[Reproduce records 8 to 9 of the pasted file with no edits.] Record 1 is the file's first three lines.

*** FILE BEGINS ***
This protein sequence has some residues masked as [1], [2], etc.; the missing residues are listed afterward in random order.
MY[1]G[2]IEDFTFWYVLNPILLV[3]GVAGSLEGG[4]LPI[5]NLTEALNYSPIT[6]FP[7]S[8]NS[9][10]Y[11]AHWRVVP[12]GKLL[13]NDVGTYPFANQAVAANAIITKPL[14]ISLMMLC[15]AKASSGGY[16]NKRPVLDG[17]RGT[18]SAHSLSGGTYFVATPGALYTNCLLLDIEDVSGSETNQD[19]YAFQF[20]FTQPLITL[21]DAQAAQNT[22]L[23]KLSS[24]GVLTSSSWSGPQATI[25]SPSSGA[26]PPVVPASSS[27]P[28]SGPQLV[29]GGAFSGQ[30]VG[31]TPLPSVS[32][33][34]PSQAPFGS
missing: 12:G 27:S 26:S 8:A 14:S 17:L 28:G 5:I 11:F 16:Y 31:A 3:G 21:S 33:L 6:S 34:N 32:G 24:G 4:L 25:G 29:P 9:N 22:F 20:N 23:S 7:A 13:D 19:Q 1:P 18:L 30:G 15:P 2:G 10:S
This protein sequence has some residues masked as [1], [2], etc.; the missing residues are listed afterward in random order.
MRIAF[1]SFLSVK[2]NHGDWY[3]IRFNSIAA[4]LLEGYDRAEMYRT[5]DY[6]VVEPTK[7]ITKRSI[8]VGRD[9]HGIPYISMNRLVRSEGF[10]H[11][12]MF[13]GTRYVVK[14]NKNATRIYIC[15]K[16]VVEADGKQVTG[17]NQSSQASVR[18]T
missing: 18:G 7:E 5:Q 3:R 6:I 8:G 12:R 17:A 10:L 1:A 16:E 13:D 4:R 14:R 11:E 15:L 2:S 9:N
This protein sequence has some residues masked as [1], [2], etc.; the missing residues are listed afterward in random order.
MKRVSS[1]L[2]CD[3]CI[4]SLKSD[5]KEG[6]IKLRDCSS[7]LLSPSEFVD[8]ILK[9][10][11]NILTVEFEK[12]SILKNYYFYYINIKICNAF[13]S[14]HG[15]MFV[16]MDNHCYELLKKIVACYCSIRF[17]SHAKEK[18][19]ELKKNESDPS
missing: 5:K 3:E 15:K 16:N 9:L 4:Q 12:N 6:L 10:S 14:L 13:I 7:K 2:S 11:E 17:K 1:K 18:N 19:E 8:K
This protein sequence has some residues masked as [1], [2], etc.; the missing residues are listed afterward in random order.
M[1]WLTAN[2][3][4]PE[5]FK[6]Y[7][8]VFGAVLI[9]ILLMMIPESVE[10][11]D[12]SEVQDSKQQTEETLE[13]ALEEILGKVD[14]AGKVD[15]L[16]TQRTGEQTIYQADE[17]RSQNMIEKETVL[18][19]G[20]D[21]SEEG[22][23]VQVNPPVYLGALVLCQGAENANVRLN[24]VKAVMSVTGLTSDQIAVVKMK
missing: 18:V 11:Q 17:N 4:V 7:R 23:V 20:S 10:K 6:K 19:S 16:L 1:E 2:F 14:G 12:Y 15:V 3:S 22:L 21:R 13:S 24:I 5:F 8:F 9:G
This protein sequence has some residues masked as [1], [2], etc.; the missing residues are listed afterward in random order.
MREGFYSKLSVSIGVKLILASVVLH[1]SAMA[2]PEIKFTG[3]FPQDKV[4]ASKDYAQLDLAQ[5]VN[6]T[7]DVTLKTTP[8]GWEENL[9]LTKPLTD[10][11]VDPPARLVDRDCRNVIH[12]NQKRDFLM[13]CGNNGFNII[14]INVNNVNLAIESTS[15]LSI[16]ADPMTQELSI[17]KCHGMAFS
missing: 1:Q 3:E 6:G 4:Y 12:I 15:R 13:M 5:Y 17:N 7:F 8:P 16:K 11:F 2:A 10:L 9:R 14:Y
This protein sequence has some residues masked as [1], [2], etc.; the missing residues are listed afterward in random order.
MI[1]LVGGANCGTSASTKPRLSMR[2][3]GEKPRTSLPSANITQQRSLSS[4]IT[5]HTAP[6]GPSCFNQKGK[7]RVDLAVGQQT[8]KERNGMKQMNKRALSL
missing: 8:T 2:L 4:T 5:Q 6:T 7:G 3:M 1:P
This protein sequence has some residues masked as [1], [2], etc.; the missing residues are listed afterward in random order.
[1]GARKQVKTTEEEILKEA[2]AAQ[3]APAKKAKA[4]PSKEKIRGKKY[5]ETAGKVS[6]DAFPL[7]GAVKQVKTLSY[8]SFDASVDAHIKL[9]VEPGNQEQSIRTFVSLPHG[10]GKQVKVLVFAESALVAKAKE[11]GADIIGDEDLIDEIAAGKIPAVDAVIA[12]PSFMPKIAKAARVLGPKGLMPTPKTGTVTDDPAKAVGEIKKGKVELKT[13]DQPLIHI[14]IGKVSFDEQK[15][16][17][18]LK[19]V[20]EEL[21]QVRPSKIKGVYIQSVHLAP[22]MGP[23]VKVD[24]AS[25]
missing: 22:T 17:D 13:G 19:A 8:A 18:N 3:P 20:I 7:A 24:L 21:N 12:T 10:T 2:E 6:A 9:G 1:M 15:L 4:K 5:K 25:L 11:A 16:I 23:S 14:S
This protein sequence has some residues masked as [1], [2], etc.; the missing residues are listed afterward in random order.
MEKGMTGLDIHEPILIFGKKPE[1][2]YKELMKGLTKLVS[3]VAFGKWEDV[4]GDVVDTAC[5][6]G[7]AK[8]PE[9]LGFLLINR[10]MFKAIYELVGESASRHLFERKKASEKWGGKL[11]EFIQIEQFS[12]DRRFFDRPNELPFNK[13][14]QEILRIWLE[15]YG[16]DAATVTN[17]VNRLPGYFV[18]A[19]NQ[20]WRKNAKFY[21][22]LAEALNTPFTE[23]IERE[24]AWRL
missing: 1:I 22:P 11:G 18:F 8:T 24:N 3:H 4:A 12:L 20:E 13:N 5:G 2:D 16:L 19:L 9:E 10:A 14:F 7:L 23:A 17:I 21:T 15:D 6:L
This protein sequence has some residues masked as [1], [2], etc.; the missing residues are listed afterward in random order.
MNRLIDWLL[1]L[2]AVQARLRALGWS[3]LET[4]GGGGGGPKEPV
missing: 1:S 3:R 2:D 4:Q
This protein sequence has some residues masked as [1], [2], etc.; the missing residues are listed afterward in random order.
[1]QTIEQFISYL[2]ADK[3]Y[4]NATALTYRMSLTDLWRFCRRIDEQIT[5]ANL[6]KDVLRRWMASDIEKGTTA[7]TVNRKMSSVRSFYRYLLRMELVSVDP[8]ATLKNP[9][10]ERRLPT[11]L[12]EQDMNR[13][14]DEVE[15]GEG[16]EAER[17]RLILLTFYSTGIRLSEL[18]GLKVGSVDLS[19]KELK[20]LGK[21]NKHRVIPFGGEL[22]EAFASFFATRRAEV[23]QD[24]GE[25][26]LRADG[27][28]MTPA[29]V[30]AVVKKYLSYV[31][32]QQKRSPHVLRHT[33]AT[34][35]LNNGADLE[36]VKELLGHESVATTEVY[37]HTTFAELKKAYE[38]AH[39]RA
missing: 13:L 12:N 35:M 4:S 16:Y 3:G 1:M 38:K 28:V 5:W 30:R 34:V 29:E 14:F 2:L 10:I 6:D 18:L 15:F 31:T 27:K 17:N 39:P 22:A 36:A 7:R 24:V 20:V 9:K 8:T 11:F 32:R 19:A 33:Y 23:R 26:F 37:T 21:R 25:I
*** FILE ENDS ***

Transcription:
This protein sequence has some residues masked as [1], [2], etc.; the missing residues are listed afterward in random order.
MEKGMTGLDIHEPILIFGKKPE[1][2]YKELMKGLTKLVS[3]VAFGKWEDV[4]GDVVDTAC[5][6]G[7]AK[8]PE[9]LGFLLINR[10]MFKAIYELVGESASRHLFERKKASEKWGGKL[11]EFIQIEQFS[12]DRRFFDRPNELPFNK[13][14]QEILRIWLE[15]YG[16]DAATVTN[17]VNRLPGYFV[18]A[19]NQ[20]WRKNAKFY[21][22]LAEALNTPFTE[23]IERE[24]AWRL
missing: 1:I 22:P 11:G 18:F 8:T 24:N 3:H 4:A 12:L 20:E 13:N 5:G 2:D 16:L 19:L 9:E 10:A 14:F 7:L 23:A 17:I 21:T 15:D 6:L
This protein sequence has some residues masked as [1], [2], etc.; the missing residues are listed afterward in random order.
MNRLIDWLL[1]L[2]AVQARLRALGWS[3]LET[4]GGGGGGPKEPV
missing: 1:S 3:R 2:D 4:Q